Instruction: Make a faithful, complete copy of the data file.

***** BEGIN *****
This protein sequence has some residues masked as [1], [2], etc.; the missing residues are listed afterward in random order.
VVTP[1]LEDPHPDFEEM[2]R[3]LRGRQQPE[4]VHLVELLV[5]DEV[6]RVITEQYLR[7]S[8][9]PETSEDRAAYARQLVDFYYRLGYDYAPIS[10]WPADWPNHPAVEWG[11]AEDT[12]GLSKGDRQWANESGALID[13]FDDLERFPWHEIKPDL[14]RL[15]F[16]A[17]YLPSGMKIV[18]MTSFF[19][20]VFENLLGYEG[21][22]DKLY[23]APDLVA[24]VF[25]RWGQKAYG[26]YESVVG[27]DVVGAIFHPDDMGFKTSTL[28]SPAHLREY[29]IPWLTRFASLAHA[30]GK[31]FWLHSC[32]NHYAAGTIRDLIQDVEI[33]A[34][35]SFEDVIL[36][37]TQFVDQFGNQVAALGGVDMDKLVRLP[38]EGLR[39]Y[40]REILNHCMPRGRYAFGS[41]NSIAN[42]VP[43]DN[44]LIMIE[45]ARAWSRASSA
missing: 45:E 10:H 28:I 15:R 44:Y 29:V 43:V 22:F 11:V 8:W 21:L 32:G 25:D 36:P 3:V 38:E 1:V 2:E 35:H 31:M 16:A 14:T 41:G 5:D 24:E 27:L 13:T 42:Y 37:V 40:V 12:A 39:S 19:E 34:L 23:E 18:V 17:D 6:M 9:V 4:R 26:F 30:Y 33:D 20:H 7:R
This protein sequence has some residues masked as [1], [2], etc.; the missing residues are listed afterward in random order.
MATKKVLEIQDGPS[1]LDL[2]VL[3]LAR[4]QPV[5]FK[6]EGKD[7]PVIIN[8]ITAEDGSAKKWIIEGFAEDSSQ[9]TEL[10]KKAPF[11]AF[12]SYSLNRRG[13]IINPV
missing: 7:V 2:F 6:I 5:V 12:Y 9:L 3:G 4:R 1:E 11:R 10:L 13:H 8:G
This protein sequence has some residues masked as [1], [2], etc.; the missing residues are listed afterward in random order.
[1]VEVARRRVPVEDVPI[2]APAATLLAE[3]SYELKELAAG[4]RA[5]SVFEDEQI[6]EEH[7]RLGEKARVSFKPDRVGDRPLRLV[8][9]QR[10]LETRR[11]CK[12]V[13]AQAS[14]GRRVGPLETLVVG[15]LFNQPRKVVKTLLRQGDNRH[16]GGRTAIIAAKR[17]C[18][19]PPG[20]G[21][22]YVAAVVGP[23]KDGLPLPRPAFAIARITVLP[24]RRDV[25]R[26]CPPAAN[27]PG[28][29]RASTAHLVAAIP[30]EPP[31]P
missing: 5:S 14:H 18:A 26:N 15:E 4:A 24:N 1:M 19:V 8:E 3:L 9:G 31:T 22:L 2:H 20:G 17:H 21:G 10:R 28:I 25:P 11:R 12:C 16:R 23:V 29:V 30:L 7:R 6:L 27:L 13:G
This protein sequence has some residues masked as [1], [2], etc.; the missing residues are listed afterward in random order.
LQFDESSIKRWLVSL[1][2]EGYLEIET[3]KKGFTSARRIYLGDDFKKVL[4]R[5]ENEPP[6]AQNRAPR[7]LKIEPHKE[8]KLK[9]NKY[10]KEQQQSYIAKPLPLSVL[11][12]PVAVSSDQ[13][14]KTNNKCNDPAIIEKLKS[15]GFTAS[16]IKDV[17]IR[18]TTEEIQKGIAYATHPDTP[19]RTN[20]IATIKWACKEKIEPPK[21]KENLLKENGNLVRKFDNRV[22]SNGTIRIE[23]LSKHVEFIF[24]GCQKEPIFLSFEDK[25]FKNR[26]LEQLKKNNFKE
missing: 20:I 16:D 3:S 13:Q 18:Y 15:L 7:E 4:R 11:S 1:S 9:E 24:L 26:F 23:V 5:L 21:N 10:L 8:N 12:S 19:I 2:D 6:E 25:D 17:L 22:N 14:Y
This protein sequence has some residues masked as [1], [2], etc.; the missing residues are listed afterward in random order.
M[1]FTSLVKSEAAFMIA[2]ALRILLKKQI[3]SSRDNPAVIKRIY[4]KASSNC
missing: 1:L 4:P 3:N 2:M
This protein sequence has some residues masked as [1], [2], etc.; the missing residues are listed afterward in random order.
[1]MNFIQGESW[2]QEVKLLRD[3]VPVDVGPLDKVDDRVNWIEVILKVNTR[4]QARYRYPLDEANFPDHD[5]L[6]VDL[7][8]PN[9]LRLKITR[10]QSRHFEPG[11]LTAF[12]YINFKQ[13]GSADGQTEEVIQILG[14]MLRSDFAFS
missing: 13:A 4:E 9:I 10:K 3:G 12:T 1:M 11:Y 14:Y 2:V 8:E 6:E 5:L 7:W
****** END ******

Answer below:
This protein sequence has some residues masked as [1], [2], etc.; the missing residues are listed afterward in random order.
VVTP[1]LEDPHPDFEEM[2]R[3]LRGRQQPE[4]VHLVELLV[5]DEV[6]RVITEQYLR[7]S[8][9]PETSEDRAAYARQLVDFYYRLGYDYAPIS[10]WPADWPNHPAVEWG[11]AEDT[12]GLSKGDRQWANESGALID[13]FDDLERFPWHEIKPDL[14]RL[15]F[16]A[17]YLPSGMKIV[18]MTSFF[19][20]VFENLLGYEG[21][22]DKLY[23]APDLVA[24]VF[25]RWGQKAYG[26]YESVVG[27]DVVGAIFHPDDMGFKTSTL[28]SPAHLREY[29]IPWLTRFASLAHA[30]GK[31]FWLHSC[32]NHYAAGTIRDLIQDVEI[33]A[34][35]SFEDVIL[36][37]TQFVDQFGNQVAALGGVDMDKLVRLP[38]EGLR[39]Y[40]REILNHCMPRGRYAFGS[41]NSIAN[42]VP[43]DN[44]LIMIE[45]ARAWSRASSA
missing: 45:E 10:H 28:I 15:R 44:Y 29:V 43:V 22:F 11:V 8:W 21:L 32:G 25:D 36:P 3:V 38:E 1:V 2:E 35:H 31:M 16:A 14:T 41:G 5:D 24:E 27:L 13:T 42:Y 37:V 40:V 12:A 39:S 19:E 34:L 23:E 18:V 17:D 6:M 9:V 4:R 26:F 30:Y 33:D 20:H 7:R
This protein sequence has some residues masked as [1], [2], etc.; the missing residues are listed afterward in random order.
MATKKVLEIQDGPS[1]LDL[2]VL[3]LAR[4]QPV[5]FK[6]EGKD[7]PVIIN[8]ITAEDGSAKKWIIEGFAEDSSQ[9]TEL[10]KKAPF[11]AF[12]SYSLNRRG[13]IINPV
missing: 7:V 2:F 6:I 5:V 12:Y 9:L 3:G 4:R 1:E 11:R 10:L 13:H 8:G
This protein sequence has some residues masked as [1], [2], etc.; the missing residues are listed afterward in random order.
[1]VEVARRRVPVEDVPI[2]APAATLLAE[3]SYELKELAAG[4]RA[5]SVFEDEQI[6]EEH[7]RLGEKARVSFKPDRVGDRPLRLV[8][9]QR[10]LETRR[11]CK[12]V[13]AQAS[14]GRRVGPLETLVVG[15]LFNQPRKVVKTLLRQGDNRH[16]GGRTAIIAAKR[17]C[18][19]PPG[20]G[21][22]YVAAVVGP[23]KDGLPLPRPAFAIARITVLP[24]RRDV[25]R[26]CPPAAN[27]PG[28][29]RASTAHLVAAIP[30]EPP[31]P
missing: 5:S 14:H 18:A 26:N 15:E 4:A 24:N 1:M 19:V 8:E 3:L 9:G 31:T 22:L 2:H 20:G 17:H 21:G 10:R 28:I 25:P 11:R 12:C 16:R 23:V 29:V 30:L 7:R 6:L 27:L 13:G
This protein sequence has some residues masked as [1], [2], etc.; the missing residues are listed afterward in random order.
LQFDESSIKRWLVSL[1][2]EGYLEIET[3]KKGFTSARRIYLGDDFKKVL[4]R[5]ENEPP[6]AQNRAPR[7]LKIEPHKE[8]KLK[9]NKY[10]KEQQQSYIAKPLPLSVL[11][12]PVAVSSDQ[13][14]KTNNKCNDPAIIEKLKS[15]GFTAS[16]IKDV[17]IR[18]TTEEIQKGIAYATHPDTP[19]RTN[20]IATIKWACKEKIEPPK[21]KENLLKENGNLVRKFDNRV[22]SNGTIRIE[23]LSKHVEFIF[24]GCQKEPIFLSFEDK[25]FKNR[26]LEQLKKNNFKE
missing: 20:I 16:D 3:S 13:Q 18:Y 15:L 7:E 4:R 11:S 1:S 9:E 24:L 26:F 23:V 5:L 21:N 10:L 8:N 12:S 19:I 2:D 6:E 25:D 17:L 22:N 14:Y
This protein sequence has some residues masked as [1], [2], etc.; the missing residues are listed afterward in random order.
M[1]FTSLVKSEAAFMIA[2]ALRILLKKQI[3]SSRDNPAVIKRIY[4]KASSNC
missing: 1:L 4:P 3:N 2:M
This protein sequence has some residues masked as [1], [2], etc.; the missing residues are listed afterward in random order.
[1]MNFIQGESW[2]QEVKLLRD[3]VPVDVGPLDKVDDRVNWIEVILKVNTR[4]QARYRYPLDEANFPDHD[5]L[6]VDL[7][8]PN[9]LRLKITR[10]QSRHFEPG[11]LTAF[12]YINFKQ[13]GSADGQTEEVIQILG[14]MLRSDFAFS
missing: 13:A 4:E 9:I 10:K 3:G 12:T 1:M 11:Y 14:Y 2:V 8:E 6:E 5:L 7:W